Let me immediately stop any rumors that new RNC chair Michael Steele is any relation to my wife Koni Steele.
I know the GOP was in search of a new direction with their new chair, but what are they thinking, going with the bass player from the `80s all-gal band the Bangles?
Former lieutenant governor of Maryland?
So one of the two black guys beat the all-white country club guy and the Barack the Magic Negro guy. So give them credit; the GOP, or at least a plurality of the national committee, has realized that the appearance of a lily white party is a problem. And if they were going that route, better Steele than Ken "Vote Suppression" Blackwell.
Chris Matthews didn't win any friends among the viewers of the official Democrat channel, MSNBC, by noting not once but TWICE that he voted for Steele in the 2006 Maryland Senate race (That sound you heard was Mathews' old boss Tip O'Neill stirring in his oversized grave). Steele made that race much closer than he should have, and almost pulled it off in a very blue state in a horrible GOP year. (Some of that was residual racial politics; Democrat Ben Cardin narrowly beat former congressman and NAACP chair Kwesi Mfume in the Democratic primary.)
I'm old enough to remember Jack Kemp, in the "enterprise zone" days, saying he wouldn't rest until the District of Columbia voted Republican. But that vision died with the Reagan Welfare Queen speech and Willie Horton and the Jesse Helms white hands ad. But this isn't about actually winning black votes. That dream is way on a back burner, with the pilot light out, through the Obama era. It's about addressing the Nixon-Wallace-Reagan alignment era perception that the Republicans are the White Backlash Party. It worked for the GOP from 1968 to 2004, but it works against them now. Moderate whites are uncomfortable in a Trent Lott party, and Steele makes it looks like they're trying. And if that kind of mindset is banished beyond the pale of American politics, it's good for all of us. (The next, and harder, trick for the GOP: balancing a growing Hispanic voting demographic with the nativist, don't make me push 1 for English mood of the GOP grassroots).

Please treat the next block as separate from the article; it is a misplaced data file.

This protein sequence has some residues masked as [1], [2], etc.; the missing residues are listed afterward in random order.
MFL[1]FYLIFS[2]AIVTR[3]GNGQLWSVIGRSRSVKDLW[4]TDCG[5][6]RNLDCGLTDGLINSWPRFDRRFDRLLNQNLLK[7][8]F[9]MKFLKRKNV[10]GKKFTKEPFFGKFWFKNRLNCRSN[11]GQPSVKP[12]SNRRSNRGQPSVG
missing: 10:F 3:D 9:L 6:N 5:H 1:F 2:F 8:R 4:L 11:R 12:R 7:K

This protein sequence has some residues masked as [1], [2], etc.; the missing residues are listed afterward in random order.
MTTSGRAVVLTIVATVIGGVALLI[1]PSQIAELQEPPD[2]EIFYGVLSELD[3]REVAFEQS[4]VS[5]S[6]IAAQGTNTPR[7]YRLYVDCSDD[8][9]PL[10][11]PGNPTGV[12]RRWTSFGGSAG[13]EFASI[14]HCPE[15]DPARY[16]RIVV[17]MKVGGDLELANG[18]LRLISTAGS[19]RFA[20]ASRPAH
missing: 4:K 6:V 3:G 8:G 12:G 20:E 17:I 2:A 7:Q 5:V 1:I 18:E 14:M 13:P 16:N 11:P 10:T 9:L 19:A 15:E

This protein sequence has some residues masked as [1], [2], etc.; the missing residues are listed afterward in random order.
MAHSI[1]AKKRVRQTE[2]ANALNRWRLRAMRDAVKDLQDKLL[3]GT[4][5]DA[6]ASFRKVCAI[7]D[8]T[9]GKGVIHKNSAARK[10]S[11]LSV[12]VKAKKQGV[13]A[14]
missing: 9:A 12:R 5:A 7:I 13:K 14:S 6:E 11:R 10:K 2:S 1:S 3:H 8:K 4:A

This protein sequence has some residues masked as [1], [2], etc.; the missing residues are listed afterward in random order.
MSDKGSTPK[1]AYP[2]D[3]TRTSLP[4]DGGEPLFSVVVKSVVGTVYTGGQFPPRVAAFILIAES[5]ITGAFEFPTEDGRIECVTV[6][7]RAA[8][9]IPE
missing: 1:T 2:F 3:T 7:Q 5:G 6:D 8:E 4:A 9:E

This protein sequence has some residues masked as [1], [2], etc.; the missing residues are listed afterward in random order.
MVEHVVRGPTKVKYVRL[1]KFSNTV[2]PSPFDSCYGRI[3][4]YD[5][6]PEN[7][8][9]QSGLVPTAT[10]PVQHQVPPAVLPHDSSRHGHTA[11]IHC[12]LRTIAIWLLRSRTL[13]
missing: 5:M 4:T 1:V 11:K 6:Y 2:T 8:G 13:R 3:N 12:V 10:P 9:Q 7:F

Of course this isn't just, or even mostly race, politics, and it's certainly not tokenism. Steele seems to have been the best of the bunch (but that's not really saying much). Chair matters more in the out party than in the in party. Steele should be a good talking head on the Sunday shows, more appealing than, say, Mitch McConnell or John Boehner.
A Talking Head.
That's only part of the job; running the party is the other part. Krusty has some insightful comments on what this means for Iowa:
Some are quick to think that the election of Steele means the end of the Iowa Caucuses. I don’t necessarily agree with that sentiment even though I’m worried. If Steele is a chairman who enforces the rules and doesn’t allow any shenanigans from a few larger states wishing to crash our party we will be fine... To be really honest with you, if (Michigan candidate) Anuzis would have been the one that put Steele over the top I’d be more worried than I currently am.
But the real question is, can he walk like an Egyptian?